Marilyn DeVault displays one of her cakes, with professor emeritus Steve Brannan
Alumna Marilyn DeVault, MS ’71, has parlayed what she learned in the Graduate School of Education (GSE) Special Education program at PSU into a career, “creating desserts that are amazing and that all can enjoy.” This includes her patrons with special dietary needs. And, thanks to her skills and talent, she is able to donate $10,000 toward a scholarship to support students in the Special Education program.
DeVault studied special education under Professor Steve Brannan, one of the founders of the Special Education Department, and received her master’s in 1971. After graduating, she taught students with disabilities for several years. In 1978, she made a career change, opening the Piece of Cake Bakery in Sellwood. Here, she combined her love of baking with her interest in supporting people with special needs. Abundant research exists on the impact of nutrition and learning. Devault’s teaching experience inspired her to address dietary issues, developing formulas that are gluten-free, organic, and vegan. Her bakery offers a wide variety of items that meet the needs of people who are pursuing gluten-free or other food sensitivity–related diets. Continue reading
The Developing Elementary Mathematics Instructional Leaders (DEMIL) project is a new grant that will help develop math skills in elementary students in Hillsboro School District for the 2015–16 school year. The Noyce Grant is from the National Science Foundation (NSF), which sponsors the Master Teacher Fellowship capacity building project. Principal Investigator Nicole Rigelman will lead the grant, which involves, in the first phase, two teacher leaders at each of these schools: Witch Hazel, Lincoln Street, Reedville, L. C. Tobias, Mooberry, W. Verne McKinney, and Ladd Acres Elementary Schools.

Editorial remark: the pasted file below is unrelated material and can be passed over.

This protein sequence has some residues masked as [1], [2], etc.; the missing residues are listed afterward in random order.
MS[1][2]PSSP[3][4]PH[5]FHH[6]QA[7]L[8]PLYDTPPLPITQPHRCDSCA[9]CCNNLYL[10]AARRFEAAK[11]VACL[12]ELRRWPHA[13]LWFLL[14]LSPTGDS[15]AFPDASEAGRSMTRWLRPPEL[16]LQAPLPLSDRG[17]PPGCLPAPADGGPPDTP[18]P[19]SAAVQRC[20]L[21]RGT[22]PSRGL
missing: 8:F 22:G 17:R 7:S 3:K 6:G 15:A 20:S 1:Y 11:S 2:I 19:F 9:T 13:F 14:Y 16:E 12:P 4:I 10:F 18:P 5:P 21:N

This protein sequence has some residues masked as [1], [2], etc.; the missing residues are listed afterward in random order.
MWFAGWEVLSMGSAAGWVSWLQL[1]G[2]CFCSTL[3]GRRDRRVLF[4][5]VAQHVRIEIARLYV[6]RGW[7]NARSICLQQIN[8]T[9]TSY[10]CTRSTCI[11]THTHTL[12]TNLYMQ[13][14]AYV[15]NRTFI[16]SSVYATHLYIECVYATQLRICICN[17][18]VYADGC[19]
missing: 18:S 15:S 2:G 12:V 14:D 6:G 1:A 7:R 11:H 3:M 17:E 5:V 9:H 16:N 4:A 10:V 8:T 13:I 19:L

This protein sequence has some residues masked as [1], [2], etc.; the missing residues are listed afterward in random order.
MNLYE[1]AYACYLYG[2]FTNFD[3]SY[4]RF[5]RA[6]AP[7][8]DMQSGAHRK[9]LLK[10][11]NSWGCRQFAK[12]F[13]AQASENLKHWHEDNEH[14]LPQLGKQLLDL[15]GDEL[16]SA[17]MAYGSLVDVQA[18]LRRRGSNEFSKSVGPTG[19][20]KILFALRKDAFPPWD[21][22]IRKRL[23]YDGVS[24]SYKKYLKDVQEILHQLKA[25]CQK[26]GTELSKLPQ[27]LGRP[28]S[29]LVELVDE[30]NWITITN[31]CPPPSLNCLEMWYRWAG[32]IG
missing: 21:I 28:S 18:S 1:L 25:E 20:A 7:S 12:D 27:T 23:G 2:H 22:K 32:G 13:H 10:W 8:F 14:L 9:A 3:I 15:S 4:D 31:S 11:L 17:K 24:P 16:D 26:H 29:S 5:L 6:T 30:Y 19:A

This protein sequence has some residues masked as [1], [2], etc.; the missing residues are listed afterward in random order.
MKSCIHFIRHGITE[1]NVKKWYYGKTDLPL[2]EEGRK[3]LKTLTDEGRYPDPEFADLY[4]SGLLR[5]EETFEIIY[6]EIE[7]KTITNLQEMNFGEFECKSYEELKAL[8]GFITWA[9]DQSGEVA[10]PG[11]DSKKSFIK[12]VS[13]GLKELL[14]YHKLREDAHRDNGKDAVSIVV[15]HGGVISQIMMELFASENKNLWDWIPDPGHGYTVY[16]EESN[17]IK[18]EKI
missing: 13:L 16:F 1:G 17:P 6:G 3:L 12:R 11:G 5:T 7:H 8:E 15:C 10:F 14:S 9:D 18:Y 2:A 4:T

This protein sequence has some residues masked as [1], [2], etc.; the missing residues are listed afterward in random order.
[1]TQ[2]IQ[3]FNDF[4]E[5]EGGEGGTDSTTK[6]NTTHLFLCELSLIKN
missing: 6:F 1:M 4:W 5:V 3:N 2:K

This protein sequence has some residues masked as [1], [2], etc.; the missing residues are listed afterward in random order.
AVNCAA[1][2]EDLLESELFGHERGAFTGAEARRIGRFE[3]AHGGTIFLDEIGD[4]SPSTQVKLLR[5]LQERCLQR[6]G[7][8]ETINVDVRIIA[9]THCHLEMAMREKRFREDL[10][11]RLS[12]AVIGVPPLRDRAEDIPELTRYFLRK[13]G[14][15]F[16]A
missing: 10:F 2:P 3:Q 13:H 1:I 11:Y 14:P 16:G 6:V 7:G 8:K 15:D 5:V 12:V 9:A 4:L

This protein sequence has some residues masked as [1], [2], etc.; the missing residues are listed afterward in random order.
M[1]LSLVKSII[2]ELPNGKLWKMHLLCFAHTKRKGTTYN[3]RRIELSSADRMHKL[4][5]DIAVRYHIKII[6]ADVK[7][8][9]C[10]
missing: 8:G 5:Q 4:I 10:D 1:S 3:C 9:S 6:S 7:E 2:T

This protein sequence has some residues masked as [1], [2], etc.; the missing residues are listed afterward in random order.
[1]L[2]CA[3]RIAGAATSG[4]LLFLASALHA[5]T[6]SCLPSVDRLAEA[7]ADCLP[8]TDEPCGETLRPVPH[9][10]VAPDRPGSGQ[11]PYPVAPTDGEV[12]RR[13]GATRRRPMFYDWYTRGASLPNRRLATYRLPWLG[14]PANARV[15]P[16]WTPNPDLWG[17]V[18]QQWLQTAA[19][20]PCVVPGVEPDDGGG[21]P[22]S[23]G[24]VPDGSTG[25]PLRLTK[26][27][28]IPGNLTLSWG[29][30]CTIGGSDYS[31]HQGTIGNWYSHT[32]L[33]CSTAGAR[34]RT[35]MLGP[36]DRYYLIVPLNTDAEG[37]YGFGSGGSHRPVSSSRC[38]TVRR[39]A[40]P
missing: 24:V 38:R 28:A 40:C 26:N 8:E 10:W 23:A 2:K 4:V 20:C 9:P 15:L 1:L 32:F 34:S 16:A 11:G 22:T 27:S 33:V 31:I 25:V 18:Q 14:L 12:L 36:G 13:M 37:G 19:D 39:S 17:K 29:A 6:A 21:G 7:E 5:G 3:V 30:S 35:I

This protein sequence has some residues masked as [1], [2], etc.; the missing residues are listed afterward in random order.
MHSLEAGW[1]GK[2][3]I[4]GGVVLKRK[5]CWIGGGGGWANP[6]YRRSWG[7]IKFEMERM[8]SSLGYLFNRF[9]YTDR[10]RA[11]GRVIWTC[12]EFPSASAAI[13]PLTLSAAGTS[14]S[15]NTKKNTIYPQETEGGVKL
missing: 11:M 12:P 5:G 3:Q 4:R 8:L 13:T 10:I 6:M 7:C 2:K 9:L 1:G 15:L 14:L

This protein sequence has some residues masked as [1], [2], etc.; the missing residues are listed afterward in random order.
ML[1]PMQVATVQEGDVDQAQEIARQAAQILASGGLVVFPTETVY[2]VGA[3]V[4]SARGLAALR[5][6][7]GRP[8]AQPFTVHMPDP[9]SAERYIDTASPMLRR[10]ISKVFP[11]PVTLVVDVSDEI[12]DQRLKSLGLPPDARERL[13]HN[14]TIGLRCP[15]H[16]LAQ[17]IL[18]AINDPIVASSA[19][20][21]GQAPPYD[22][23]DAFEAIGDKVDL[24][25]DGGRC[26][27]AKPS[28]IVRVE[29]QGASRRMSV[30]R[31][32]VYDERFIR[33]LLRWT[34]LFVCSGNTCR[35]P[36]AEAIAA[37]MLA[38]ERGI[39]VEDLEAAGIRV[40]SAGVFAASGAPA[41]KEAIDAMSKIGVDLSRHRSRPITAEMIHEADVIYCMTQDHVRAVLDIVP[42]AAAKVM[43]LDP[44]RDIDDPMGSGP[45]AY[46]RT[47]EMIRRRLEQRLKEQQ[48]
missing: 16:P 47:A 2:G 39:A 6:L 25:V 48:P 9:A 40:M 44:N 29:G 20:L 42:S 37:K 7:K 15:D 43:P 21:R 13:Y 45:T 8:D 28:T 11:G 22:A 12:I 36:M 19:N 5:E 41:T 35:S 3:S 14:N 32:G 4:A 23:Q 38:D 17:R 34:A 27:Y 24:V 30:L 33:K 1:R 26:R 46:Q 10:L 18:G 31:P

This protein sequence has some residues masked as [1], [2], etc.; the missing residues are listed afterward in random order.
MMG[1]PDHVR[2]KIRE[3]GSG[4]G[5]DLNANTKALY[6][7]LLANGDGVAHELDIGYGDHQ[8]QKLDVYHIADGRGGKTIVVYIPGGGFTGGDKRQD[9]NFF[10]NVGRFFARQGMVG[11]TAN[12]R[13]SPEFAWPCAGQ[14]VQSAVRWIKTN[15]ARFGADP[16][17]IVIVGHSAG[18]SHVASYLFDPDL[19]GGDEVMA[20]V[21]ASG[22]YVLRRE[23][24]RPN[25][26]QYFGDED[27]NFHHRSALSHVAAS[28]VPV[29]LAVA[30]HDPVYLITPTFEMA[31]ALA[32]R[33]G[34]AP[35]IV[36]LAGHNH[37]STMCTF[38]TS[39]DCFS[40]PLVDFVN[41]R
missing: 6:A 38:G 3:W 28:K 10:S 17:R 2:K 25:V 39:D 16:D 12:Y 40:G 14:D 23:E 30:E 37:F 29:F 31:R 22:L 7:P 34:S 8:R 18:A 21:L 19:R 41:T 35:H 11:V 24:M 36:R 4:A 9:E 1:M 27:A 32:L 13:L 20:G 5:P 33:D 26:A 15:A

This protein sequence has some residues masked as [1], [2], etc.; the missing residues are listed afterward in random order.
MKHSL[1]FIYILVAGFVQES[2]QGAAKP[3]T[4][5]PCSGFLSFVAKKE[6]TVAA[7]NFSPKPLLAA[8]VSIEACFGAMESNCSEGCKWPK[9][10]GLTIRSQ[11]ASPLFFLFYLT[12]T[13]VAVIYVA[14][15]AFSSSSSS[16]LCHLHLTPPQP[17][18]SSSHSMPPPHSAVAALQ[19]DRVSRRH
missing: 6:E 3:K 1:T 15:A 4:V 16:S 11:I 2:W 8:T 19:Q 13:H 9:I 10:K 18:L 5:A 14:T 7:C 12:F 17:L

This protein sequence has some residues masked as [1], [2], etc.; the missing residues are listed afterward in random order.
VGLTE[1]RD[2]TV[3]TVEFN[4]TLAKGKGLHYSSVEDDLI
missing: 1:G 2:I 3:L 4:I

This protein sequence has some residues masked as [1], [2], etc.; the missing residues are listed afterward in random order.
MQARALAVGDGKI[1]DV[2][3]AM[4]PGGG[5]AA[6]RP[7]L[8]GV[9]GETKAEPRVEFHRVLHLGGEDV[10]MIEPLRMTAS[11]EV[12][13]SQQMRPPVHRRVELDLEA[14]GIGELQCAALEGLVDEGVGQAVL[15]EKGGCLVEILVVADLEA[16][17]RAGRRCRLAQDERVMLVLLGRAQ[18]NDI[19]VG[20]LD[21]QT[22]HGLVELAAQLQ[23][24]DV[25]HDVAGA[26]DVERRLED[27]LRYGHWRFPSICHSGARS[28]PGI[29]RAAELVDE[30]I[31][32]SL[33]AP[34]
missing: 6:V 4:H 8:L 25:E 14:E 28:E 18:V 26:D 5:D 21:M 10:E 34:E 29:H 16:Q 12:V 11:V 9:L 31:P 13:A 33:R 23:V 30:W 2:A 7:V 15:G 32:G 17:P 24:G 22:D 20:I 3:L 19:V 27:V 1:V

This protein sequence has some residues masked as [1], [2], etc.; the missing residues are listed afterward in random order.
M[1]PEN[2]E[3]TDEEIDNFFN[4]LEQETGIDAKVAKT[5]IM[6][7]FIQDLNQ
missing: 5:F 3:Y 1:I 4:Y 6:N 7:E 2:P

The grant, for $75,000, is the foundation of what is anticipated to be a model for developing building-based leaders who support mathematics instructional capacity. It supports professional development for teachers to focus on highly effective mathematics instructional practices. Classroom teachers are supported by teacher leaders. A second phase next year will expand the concept to more teachers and include PSU teacher candidates as well. Teachers who persist will be able to earn an Elementary Mathematics Instructional Leader (EMIL) specialization through PSU. Continue reading
Nancy Sullivan, MEd ’01, is Oregon’s Secondary Librarian of the Year. She works at Madison High School in Portland Public Schools. She is a graduate of PSU’s Library Media Master’s Degree program.
The Oregon Association of School Libraries (OASL) presents the award annually at their conference. The award is given to school librarians who “demonstrate exceptional performance as a teacher, an instructional consultant, an information specialist, and leader.”
After a dozen years at Madison, she’s learned one important lesson: be flexible. Sullivan is well-known for hosting numerous author events at her school, providing inspiration to her students. Sometimes events go as planned, but if they don’t, Sullivan knows how to smooth things out. Continue reading
Ann Fullerton and Susan Bert
For the first time in Oregon, individuals with intellectual disabilities (ID) will have access to an inclusive university experience. A $2.5 million, five-year grant from the US Department of Education Office of Postsecondary Education will create a college program that enrolls students with ID in regular PSU classes and culminates in the certification of skills for eventual employability and adult life. Ann Fullerton and Susan Bert, faculty in the Graduate School of Education, are co-directors of the project. Ruth Falco, Director, Research Center on Inclusive and Effective Educational Practices, was instrumental in bringing partners together for the project and in writing the grant proposal, and will serve as the project evaluator. The Think College Inclusion Oregon (TCIO) project is the first of its kind at a four-year university in Oregon.